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Why are hedge funds shorting abrdn, Ashmore and Hargreaves stock?

The share prices of UK asset managers including abrdn, Hargreaves Lansdown and Ashmore have come under pressure recently. Hedge funds are betting that the downward trend will continue as the firms continue to face headwinds.

Ashmore [ASHM.L], abrdn [ABDN.L] and Hargreaves Lansdown [HL.L] are being heavily shorted, according to a Financial Times analysis last week. This is because the asset managers tend to focus on rising asset prices, which is putting them at risk as equities tumble.

Florian Kronawitter, founder of White Square Capital, told the Financial Times that shorting asset managers is “a play on US bond yields”. As they rise, equity valuations fall and the resulting lower equity prices mean asset managers receive lower income from fees.

Ashmore and abrdn have been regulars in the FTSE’s top-10 shorted stocks, according to Morningstar last month. Data from the Financial Conduct Authority on daily short positions shows that short interest in abrdn was up marginally from 4.74% on 10 August to 4.75% on 27 September. Ashmore’s rose from 4.7% to 5.1% and Hargreaves Lansdown’s jumped from 4.1% to 5.5%.

Citadel is shorting all three stocks, while BlackRock [BLK] has a 1.5% short position against abrdn and a 1% position against Hargeaves Lansdown. Meanwhile, JPMorgan [JPM] is shorting 0.6% of Ashmore’s shares, the smallest of five positions in total, and Point72 has a 1.1% position spread across two of its funds.

Abrdn’s turnaround plans fail to inspire

Headwinds have resulted in the abrdn share price declining 39.2% year-to-date, at 135.15p as of 27 September. The stock was also relegated from the FTSE 100 to the FTSE 250 in August.

Abrdn is currently undergoing a restructuring and cost-cutting strategy. Around 80% of revenue comes from asset management. Fees from investment funds fell 11% in the first six months of the year, which underlines the need to diversify.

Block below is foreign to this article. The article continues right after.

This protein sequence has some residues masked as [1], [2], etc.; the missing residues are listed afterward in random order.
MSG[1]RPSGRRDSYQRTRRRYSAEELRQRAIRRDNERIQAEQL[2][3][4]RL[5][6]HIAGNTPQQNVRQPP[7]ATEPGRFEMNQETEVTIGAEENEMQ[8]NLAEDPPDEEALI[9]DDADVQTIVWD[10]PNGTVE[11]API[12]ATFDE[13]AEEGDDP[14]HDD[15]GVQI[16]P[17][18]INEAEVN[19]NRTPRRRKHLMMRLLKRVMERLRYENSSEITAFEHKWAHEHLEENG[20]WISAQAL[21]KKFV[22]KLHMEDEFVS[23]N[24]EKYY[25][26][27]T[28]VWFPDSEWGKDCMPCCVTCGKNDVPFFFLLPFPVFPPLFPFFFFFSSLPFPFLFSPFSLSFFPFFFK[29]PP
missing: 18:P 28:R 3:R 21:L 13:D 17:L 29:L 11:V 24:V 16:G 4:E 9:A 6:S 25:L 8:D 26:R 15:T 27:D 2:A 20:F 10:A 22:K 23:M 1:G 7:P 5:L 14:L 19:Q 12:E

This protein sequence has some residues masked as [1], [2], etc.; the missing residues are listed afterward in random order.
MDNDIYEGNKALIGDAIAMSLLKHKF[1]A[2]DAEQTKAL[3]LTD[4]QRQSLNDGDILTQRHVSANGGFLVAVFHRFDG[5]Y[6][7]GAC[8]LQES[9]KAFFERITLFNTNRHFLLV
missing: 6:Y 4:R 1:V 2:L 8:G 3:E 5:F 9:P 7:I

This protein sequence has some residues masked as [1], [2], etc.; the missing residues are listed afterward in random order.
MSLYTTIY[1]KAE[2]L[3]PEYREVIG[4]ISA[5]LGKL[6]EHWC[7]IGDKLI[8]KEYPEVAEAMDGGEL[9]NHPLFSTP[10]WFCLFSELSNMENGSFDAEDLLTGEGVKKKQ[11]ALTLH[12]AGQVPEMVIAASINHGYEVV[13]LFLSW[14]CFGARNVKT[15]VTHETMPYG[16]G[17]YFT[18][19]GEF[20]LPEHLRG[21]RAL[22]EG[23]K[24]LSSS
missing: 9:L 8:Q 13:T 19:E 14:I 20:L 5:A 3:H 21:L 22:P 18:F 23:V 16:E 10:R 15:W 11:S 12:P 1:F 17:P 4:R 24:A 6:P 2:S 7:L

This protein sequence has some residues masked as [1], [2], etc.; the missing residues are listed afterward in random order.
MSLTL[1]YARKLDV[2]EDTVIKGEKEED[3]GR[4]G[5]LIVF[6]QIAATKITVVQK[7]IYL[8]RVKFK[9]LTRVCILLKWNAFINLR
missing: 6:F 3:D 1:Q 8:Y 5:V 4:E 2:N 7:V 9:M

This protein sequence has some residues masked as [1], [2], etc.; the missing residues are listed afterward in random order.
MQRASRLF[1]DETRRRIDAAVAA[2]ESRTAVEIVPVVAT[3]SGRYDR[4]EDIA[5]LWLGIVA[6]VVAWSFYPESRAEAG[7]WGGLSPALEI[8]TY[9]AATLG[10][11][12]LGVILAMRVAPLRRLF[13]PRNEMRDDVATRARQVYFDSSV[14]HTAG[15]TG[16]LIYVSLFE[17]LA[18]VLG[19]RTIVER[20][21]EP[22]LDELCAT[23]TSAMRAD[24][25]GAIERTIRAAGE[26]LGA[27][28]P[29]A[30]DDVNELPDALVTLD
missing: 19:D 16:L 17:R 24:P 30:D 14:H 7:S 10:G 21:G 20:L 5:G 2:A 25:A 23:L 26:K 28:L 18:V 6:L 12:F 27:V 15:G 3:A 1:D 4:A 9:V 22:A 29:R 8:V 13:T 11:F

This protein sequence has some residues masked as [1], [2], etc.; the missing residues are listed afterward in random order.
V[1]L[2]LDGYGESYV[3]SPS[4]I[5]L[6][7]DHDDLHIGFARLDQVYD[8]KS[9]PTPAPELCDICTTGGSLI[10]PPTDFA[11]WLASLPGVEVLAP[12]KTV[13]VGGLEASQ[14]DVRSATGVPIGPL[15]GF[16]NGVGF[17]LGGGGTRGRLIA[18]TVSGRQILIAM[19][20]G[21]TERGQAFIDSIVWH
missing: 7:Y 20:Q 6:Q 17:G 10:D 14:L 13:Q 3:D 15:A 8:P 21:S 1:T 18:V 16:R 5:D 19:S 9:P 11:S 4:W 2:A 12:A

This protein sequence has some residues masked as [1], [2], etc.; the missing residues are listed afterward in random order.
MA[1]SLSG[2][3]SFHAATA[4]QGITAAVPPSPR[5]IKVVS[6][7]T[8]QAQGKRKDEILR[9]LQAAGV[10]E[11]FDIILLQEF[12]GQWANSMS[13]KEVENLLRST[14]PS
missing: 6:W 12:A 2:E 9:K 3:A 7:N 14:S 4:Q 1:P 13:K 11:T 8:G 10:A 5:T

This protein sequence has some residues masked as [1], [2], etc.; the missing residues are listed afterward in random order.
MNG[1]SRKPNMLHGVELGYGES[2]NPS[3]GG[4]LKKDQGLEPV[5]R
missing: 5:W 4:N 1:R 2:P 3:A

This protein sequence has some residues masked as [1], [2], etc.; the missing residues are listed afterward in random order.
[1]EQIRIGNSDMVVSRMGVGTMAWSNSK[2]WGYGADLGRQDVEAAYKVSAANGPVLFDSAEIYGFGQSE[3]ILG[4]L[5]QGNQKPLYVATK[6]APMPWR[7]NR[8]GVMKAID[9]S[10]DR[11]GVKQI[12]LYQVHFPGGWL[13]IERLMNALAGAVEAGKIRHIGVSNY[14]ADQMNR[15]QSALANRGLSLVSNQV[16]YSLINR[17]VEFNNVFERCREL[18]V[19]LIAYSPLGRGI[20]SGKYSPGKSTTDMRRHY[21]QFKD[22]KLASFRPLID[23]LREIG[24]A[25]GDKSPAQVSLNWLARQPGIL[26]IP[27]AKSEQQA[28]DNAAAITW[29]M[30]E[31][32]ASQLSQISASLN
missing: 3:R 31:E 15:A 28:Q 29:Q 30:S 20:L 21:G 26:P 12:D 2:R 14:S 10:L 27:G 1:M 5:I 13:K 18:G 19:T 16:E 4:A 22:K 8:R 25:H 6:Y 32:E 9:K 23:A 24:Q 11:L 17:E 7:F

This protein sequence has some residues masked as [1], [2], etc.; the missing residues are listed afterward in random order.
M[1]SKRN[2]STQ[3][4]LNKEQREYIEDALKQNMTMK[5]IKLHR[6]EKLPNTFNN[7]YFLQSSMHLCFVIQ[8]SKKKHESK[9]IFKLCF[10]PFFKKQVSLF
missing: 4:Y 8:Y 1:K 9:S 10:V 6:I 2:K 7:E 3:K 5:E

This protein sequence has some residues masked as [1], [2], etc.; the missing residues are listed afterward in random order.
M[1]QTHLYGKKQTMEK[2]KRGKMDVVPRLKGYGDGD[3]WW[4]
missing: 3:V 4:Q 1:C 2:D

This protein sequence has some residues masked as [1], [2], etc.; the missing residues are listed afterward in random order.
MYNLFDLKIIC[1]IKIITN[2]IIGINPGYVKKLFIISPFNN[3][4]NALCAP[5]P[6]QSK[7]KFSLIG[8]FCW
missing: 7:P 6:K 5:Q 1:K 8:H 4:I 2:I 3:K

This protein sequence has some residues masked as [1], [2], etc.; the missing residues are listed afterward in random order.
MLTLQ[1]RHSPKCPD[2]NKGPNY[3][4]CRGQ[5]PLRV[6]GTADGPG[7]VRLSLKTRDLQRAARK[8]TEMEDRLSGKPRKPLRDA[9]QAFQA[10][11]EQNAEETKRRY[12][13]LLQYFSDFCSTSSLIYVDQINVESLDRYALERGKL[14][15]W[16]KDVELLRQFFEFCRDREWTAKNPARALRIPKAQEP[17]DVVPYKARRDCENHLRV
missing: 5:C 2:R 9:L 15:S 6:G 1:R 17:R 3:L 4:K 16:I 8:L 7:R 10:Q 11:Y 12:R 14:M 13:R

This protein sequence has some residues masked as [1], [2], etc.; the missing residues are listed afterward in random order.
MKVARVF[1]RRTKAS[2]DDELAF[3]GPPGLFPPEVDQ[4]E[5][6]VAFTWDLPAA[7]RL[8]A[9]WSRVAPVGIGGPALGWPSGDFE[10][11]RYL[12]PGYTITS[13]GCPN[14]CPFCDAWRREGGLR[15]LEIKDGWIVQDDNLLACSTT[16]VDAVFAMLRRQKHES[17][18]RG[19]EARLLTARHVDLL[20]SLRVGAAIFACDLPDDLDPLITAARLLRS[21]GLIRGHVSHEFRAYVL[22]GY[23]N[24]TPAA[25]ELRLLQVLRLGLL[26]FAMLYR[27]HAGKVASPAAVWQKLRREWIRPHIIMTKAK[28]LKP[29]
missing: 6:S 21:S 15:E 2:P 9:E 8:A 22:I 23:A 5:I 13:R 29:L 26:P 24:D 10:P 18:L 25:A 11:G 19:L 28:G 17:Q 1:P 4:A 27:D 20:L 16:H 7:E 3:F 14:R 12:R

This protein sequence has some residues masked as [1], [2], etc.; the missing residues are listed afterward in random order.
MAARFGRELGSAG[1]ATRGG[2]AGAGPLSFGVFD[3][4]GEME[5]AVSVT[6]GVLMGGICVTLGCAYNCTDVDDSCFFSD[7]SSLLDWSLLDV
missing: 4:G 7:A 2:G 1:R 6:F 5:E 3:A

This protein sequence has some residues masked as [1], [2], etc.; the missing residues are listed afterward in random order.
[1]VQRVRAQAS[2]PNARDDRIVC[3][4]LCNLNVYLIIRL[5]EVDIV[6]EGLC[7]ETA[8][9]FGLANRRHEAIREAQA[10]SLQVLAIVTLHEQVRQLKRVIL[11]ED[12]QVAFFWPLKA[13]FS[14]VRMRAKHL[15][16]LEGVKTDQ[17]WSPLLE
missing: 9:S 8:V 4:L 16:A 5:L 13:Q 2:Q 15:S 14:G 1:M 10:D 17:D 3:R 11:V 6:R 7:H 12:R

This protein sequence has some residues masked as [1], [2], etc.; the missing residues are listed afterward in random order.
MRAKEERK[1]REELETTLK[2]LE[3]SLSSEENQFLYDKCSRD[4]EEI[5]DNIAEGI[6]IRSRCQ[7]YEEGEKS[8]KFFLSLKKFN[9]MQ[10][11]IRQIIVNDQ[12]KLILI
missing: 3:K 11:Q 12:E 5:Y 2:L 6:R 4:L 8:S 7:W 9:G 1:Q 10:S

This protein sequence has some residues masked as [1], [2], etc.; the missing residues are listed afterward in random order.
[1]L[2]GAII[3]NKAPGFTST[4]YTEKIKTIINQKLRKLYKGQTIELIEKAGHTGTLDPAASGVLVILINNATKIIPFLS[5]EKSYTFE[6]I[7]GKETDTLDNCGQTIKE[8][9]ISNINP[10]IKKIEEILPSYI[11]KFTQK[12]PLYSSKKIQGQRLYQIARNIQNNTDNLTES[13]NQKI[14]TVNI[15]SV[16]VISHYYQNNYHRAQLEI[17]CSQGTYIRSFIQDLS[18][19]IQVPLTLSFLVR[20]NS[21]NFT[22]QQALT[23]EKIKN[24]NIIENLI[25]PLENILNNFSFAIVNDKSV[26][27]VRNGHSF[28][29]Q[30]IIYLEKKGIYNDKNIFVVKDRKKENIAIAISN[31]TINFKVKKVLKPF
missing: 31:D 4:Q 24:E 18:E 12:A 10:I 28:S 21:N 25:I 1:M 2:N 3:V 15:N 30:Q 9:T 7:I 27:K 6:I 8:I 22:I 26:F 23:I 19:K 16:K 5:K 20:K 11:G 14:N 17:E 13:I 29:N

RBC analyst Mandeep Jagpal isn’t convinced by turnaround plans. “[P]rofits are mainly coming from the investment vector so it’s still an asset management business at its core,” Jagpal told Bloomberg.

The 16 analysts polled by the Financial Times on 22 September offer a consensus ‘underperform’ rating, and seven MarketBeat analysts recommend a consensus ‘reduce’ as of 27 September.

Nonetheless, analysts see an upside for the abrdn share price over the coming 12 months. The 14 analysts offering targets to the Financial Times have a median target of 161.50p, an 19.5% increase from the latest close, and seven MarketBeat analysts offer a slightly higher target of 168.57p.

Emerging markets lowers Ashmore’s profits

The emerging markets investment manager reported a profit slump in its fiscal year ending in June. Pre-tax profits declined to £118.4m from $282.5m the year prior. Meanwhile, assets under management fell 32%.

The disappointing results were attributed to a “combination of geopolitical tension, high inflation figures and central banks tightening monetary policy”, which weakened investor appetite for risk.

Despite this, the Ashmore share price has recovered by 4.3% in the past month through 27 September with the company signalling that it is confident that emerging markets will rebound. As analysts at Peel Hunt explained in a note to clients seen by TipRanks, “Ashmore’s latest earnings were broadly in line with their estimates. There remain many reasons for longer-term optimism, albeit there are still clear short-term uncertainties.”

With the Ashmore share price falling 27.3% year-to-date to 207.6p on 27 September, the 12 analysts sharing stock recommendations with the Financial Times maintain a consensus ‘hold’ rating, as do five MarketBeat analysts.

Hargreaves Lansdown may struggle for growth

The Hargreaves Lansdown share price is up 8.9% in the past month at 895.6p as of 27 September, amidst a 31% decline since the start of the year. The stock has been caught up in the broader sell-off in growth stocks.

“There’s a fairly broad church of people who think that such high growth will be difficult for Hargreaves Lansdown to sustain in future,” Jefferies analyst Julian Roberts told the Financial Times.

Indeed, pre-tax profit fell 26% year-over-year from £366m to £269.2m in the 12 months to the end of June. Assets under administration fell 9% and net new business inflows dropped 37% from the year prior.

Nevertheless, analysts are generally positive about the outlook for Hargreaves Lansdown. The 20 Financial Times analysts offering recommendations as of 22 September, and seven MarketBeat analysts, offer a consensus ‘hold’ rating. The 18 analysts sharing 12-month price targets with the Financial Times have a median target of 980p, a 9.4% upside from the latest close.

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